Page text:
“This can’t keep going on,” my pastor friend told me. “I need to do something.” A couple of relentless critics had worn him thin and brittle. Generally, his church was in a season of blessing despite Covid. But you know how it is. All his energy was draining into this dead sea. He called looking for some encouragement.
As it happened, I’d been thinking about David’s prayer for protection in Psalm 16, “Keep me safe, my God, for in you I take refuge.” My friend needed that prayer. He was in danger—not only from his critics but also from his own disoriented, souring heart. If he wasn’t careful, he could do damage.
One of the ways David sought God’s protection was this:
I will praise the Lord, who counsels me;
Even at night my heart instructs me.
I keep my eyes always on the Lord.
With him at my right hand, I will not be shaken. (Psalm 16:7-8)
Occasionally, the Lord’s counsel comes as straightforward problem-solving—“do this; do that”—but not nearly so often as we’d like. I used to tell my pastoral counseling students, “Your people will come to you for counsel about marriage, kids, jobs, decisions—all kinds of things, but almost no one will ever ask you to help them with their souls. Don’t let that throw you off. It’s always about their souls.” So it is when we seek God’s counsel. God always starts with our souls.
David gave us Psalm 4 as a model prayer for the put-upon. I call it a prayer for sleepless nights. “Answer me when I call to you, my righteous God,” he moaned. “Give me relief from my distress.” Look at Psalm 4 yourself. It will take a good deal longer to pray those eight verses than to read them but they’re holy therapy. By the end of his prayer, David turned off his light, fluffed his pillow and whispered, “In peace I will lie down and sleep, for you alone, Lord, make me dwell in safety.” Mind you, nothing in his circumstances had changed, but his heart was strong again.
Praying with our Bible in hand brings our hearts into alignment with Christ. Remember, we are invited to come boldly to God’s throne of grace for his merciful help in our time of need. But we do need to come and not just blither out in his courtyard. There, before our merciful Father, we can find release from our guilt, the strong medicine of humility for our conflict-stiffened neck, replenishment of lost love, and the wisdom to season our words with holiness. We remember, “With him at my right hand, I will not be shaken.”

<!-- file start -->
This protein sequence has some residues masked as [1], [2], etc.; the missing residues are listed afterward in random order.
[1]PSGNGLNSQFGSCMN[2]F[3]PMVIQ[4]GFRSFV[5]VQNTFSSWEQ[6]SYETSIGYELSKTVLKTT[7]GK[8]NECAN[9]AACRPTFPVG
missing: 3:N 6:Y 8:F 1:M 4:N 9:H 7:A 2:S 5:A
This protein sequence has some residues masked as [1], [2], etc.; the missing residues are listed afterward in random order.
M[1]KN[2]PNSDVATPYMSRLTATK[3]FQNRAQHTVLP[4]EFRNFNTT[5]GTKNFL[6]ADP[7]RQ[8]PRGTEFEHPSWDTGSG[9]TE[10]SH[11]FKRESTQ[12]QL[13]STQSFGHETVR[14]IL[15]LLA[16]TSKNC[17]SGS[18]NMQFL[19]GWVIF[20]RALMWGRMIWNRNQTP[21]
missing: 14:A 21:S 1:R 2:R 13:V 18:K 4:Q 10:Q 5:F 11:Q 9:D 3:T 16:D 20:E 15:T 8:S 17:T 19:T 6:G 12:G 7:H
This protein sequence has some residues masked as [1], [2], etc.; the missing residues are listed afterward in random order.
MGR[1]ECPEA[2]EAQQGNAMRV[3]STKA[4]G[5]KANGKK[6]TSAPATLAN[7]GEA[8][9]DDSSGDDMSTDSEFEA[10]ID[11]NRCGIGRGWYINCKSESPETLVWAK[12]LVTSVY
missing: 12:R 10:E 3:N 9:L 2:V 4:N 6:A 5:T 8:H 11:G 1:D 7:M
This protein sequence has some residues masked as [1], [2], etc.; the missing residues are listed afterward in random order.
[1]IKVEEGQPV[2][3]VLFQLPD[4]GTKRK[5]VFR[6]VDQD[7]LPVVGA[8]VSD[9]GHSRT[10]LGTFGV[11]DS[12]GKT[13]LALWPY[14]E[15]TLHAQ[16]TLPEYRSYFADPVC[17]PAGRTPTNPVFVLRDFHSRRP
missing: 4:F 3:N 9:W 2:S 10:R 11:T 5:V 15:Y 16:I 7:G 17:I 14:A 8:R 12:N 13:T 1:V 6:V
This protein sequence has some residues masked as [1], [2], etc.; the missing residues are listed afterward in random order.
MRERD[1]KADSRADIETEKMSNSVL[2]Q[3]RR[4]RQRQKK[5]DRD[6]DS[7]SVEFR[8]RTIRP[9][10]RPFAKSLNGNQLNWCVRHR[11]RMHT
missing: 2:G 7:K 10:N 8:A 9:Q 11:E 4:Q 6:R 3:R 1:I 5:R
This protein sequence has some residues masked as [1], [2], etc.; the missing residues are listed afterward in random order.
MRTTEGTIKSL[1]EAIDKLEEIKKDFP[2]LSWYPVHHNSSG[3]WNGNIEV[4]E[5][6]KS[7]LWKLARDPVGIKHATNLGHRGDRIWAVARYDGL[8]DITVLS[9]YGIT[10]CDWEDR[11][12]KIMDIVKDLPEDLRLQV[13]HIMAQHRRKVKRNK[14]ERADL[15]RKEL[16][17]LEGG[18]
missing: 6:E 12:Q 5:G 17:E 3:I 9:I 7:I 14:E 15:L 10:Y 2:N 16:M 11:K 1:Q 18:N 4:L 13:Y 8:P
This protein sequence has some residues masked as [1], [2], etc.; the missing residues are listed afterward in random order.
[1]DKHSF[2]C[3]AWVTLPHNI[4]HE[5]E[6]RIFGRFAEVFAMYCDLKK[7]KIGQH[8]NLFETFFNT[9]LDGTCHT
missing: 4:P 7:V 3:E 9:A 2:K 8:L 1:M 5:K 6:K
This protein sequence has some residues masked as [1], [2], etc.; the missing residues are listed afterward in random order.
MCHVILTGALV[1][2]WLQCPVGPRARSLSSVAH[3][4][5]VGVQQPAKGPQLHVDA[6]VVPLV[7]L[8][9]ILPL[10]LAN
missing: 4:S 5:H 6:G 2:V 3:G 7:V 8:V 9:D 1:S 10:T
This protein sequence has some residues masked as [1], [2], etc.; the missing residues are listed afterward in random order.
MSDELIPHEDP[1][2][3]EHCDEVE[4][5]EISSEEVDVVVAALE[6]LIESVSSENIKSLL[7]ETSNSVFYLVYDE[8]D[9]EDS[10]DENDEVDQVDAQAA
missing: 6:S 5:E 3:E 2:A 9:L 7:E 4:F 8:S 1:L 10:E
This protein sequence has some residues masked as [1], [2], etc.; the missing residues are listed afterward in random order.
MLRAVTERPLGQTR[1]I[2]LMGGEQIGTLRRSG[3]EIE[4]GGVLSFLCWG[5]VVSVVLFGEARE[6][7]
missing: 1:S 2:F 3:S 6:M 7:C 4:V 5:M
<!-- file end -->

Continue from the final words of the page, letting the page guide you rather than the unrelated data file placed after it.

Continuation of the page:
It takes time to pray our souls back to health but when we do we bring Jesus’ own love, grace, clarity, and holy restraint to dangerous or precarious relationships. We become catalysts instead of just being players . Do you recall how Peter told the wives of unsaved husbands that “they may be won over without words by the behavior of their wives, when they see the purity and reverence of your lives.” That works for pastors, too. Christlike character is catalytic, even without words!
My friend griped a little when I walked him through this. "This isn't what you're supposed to do when I call you,” he said, chuckling. “You're supposed to tell me I'm right and they're being stupid.” Then he said. “But I'm thankful that you called attention to the insensitivities in my own heart.”
That’s why we praise God for his counsel. Because it’s always about the soul.
Be ye glad!
Lee Eclov recently retired after 40 years of local pastoral ministry and now focuses on ministry among pastors. He writes a weekly devotional for preachers on Preaching Today.